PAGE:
Published  08/12/2022

Grace Ndiritu – interview: ‘Museums hold our collective past and they can hold our future’

Grace Ndiritu – interview: ‘Museums hold our collective past and they can hold our future’

Ndiritu talks about her show at the Wellcome Collection, where a Zen Buddhism-inspired temple allows visitors to contemplate her tapestries Repair and Restitution, and explains why reshaping the role of museums is so important to her

Healing forms the bedrock of the British-Kenyan artist Grace Ndiritu’s multidisciplinary artistic and spiritual practice. In 2012, she launched a body of work titled Healing the Museum, feeling that art institutions had lost touch with the public and the sense of “sacredness” that fosters critical thinking and understanding of their collections. Through shamanic rituals, meditation and holistic workshops, Ndiritu has sought to reactivate museums with the aim of making them living spaces of collective learning rather than places in which to passively observe objects. Ndiritu’s show The Healing Pavilion at the Wellcome Collection in London continues this line of action.

The Healing Pavilion, Grace Ndiritu, 2022. © Grace Ndiritu. Photo: Steven Pocock, Wellcome Collection.

Using walnut panels taken from the Wellcome’s now dismantled Medicine Man gallery, which housed ethnographic objects collected by the 19th century pharmaceutical entrepreneur Sir Henry Wellcome, the artist has constructed a Zen Buddhism-inspired temple for contemplation of her installation The Twin Tapestries. There are cubbyholes for shoes as one finds in some places of worship (although most visitors seem to be keeping them on). Inside are two enlarged photographs woven on tapestries titled Repair and Restitution, which hang on opposite walls. Repair is taken from a 1915 archival photo of staff at the private Wellcome Historical Medical Museum, the forerunner of the Wellcome Collection. Wearing formal attire, the staff pose stiffly as they hold various artefacts, including human skulls and masks. Restitution has an altogether different tone, based on a photo from 1973 showing casually dressed staff at the Ethnologisches Museum in Berlin arranged around an intricately beaded royal throne from the Kingdom of Bamum in Cameroon. Staged like a magazine photoshoot, with some people reclining, others leaning or sitting on the throne, hands jauntily on hips, there is a playful, lighthearted air that is in sharp contrast to the symbolic power originally invested in the throne.

The Twin Tapestries: Restitution (1973), Grace Ndiritu, 2022. Tapestry, 200 x 300 cm. © Grace Ndiritu. Photo: Steven Pocock, Wellcome Collection.

While Restitution is the more shocking of the two images, both underline the sense of entitlement and superiority that long characterised the western museological approach towards African collections. Together, the Twin Tapestries invite us to reflect on the relationship of these objects to their western guardians, how they arrived in these collections and the colonial violence that is bound up in their stories. “Repair and Restitution are two sides of the same coin,” says Ndiritu. “You need both processes to happen.”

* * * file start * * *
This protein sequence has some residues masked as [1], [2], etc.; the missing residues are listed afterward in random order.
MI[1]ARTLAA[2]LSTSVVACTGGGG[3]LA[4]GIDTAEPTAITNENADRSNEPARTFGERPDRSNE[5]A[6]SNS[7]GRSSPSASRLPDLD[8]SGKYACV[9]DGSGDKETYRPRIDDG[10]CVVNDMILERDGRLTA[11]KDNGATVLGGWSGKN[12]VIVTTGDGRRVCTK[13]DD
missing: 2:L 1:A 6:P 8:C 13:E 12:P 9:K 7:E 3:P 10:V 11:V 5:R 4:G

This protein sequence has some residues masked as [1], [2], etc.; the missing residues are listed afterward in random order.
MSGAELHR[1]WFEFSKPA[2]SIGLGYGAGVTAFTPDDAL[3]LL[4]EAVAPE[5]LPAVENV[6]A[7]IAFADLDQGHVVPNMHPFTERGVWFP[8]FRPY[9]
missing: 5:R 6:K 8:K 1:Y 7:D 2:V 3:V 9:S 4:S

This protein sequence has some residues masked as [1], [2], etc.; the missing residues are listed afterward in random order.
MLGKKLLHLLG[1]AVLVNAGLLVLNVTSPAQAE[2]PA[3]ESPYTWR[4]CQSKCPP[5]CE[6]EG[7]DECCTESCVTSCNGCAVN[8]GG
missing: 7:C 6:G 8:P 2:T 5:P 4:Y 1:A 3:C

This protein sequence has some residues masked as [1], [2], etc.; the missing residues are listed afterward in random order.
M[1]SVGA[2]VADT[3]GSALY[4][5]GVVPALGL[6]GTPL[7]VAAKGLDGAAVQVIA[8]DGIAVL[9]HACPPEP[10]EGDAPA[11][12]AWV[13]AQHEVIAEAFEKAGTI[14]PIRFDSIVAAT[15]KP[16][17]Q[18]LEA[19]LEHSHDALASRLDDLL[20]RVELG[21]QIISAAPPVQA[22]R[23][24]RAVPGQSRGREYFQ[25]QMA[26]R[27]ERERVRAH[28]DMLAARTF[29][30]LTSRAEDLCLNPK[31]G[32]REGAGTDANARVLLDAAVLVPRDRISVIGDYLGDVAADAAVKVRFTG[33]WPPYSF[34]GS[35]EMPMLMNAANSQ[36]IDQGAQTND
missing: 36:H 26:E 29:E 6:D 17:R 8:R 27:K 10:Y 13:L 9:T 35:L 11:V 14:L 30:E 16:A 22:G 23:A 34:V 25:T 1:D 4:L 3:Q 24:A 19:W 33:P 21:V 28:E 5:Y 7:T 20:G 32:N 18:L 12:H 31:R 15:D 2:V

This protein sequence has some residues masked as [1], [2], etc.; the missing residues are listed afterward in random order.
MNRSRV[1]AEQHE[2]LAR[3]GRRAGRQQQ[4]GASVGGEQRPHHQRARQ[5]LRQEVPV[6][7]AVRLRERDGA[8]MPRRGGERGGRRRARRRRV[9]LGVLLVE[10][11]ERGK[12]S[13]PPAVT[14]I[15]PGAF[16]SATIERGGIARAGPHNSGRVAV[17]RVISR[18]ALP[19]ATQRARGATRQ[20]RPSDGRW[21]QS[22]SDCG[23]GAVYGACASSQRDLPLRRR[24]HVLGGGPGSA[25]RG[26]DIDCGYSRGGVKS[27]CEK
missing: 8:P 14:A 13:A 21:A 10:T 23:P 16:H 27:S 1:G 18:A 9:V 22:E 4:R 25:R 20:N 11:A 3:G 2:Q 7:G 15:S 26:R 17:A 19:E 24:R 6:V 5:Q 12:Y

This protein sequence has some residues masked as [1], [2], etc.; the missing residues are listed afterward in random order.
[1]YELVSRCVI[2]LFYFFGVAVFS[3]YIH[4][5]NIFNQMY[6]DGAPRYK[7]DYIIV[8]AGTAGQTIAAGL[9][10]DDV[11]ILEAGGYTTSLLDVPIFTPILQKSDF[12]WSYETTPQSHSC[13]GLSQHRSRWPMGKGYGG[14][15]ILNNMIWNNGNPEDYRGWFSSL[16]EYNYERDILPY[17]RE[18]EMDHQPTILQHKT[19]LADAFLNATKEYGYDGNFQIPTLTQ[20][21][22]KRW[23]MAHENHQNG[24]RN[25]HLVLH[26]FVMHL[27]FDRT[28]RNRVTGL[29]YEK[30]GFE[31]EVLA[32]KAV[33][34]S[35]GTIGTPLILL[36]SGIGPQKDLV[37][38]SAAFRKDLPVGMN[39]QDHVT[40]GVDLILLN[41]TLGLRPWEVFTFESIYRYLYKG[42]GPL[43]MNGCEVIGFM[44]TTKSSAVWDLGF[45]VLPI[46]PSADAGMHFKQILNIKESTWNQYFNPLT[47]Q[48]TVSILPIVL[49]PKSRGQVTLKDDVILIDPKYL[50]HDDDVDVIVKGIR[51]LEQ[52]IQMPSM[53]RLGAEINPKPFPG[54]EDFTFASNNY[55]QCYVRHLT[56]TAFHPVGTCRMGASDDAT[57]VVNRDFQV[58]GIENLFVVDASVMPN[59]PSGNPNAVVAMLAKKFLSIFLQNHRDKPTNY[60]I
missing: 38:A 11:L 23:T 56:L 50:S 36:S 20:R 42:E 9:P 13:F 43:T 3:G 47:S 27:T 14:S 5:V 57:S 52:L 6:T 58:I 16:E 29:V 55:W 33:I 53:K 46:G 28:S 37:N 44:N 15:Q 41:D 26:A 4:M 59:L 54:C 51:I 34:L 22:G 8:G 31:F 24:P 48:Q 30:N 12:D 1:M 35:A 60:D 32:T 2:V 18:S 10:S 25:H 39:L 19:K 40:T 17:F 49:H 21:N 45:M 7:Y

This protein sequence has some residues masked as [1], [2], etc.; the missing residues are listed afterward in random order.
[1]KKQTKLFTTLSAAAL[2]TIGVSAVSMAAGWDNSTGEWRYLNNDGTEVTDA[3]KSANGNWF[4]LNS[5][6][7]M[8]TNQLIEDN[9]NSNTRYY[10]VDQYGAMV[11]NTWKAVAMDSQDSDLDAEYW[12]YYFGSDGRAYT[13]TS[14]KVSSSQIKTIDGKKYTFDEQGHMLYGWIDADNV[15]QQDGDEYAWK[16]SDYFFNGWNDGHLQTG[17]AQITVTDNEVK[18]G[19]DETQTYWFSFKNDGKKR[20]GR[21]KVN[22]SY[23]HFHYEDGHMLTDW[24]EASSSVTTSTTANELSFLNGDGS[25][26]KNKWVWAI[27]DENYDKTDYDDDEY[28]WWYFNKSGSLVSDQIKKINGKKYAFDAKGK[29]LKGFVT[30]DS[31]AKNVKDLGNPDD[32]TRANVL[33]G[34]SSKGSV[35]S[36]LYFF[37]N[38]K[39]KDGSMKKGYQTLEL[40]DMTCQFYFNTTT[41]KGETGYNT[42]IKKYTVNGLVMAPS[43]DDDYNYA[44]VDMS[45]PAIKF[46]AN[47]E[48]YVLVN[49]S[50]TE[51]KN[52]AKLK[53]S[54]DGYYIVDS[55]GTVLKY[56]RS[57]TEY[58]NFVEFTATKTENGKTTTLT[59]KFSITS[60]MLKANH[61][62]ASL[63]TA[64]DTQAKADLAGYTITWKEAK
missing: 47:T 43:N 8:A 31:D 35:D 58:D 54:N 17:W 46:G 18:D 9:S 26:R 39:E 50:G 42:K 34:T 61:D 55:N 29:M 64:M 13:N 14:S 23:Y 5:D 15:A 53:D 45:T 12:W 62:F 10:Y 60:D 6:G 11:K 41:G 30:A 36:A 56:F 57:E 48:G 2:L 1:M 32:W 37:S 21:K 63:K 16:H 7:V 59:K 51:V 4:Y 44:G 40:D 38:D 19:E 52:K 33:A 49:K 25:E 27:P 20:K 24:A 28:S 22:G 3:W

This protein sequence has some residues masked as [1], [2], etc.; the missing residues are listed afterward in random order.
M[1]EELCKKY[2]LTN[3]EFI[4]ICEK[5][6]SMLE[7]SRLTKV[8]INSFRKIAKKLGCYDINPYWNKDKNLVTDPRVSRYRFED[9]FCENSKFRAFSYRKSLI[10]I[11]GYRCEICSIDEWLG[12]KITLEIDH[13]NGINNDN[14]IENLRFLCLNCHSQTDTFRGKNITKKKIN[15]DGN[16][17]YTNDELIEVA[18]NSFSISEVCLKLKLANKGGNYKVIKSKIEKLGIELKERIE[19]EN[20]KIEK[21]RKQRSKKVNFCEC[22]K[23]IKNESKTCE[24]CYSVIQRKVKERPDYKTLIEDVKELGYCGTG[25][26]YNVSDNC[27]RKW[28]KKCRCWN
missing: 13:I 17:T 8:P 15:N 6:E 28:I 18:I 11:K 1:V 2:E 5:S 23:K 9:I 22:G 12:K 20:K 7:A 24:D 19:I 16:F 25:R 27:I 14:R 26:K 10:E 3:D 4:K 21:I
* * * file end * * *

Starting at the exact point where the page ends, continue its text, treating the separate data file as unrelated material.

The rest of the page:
The installation includes an audio guide for visitors with breathing exercises and information on the works, which is intended to encourage a meditative mood. The Pavilion I see as creating a safe space within the museum to talk and discuss difficult issues,” says Ndiritu, whose work spans painting, film, books, textile, installation and social practice. The artist has considerable experience nurturing such conversations around effecting constructive change. Under the aegis of the Goethe Institute, she spent two years from 2019 working with African and European scientists, academics, artists, activists and museums in Belgium, France, Germany and Italy on the topic of restitution of objects.

Although concrete results can be hard to quantify with Ndiritu’s interventions, the impact of her project A Meal for My Ancestors (2018) at Thalielab in Brussels, part of Healing the Museum, surpassed her expectations. Having worked for four months with a group of migrants, refugees and activists and another group of officials from the EU parliament, Nato and the UN, Ndiritu brought them all together for a shamanic performance; afterwards, one of the participants was so inspired that she submitted a briefing paper to the EU parliament on changing the law around climate refugees. 

Ndiritu studied textile art at Winchester School of Art and attended De Atelier art school in Amsterdam, where her tutors included Steve McQueen, Tacita Dean and Marlene Dumas. She has been involved in esoteric practices for most of her life, having spent long stints in ashrams, permaculture communities and Buddhist monasteries. In 2012, she decided to go off grid and lived in alternative communities for six years. Throughout, she has continued her work on Healing the Museum, giving shamanic performances at museums around Europe. Last month, she won the 2022 Film London Jarman Award for two films that explore journeys of the mind in different ways. In spring 2023, Ndiritu will curate an exhibition from the collection of the Museum of Photography (Fomu) in Antwerp and will have a major survey show at Ghent’s Municipal Museum of Contemporary Art.

Grace Ndiritu: The Healing Pavilion
The Wellcome Collection, London
24 November 2022 – 23 April 2023


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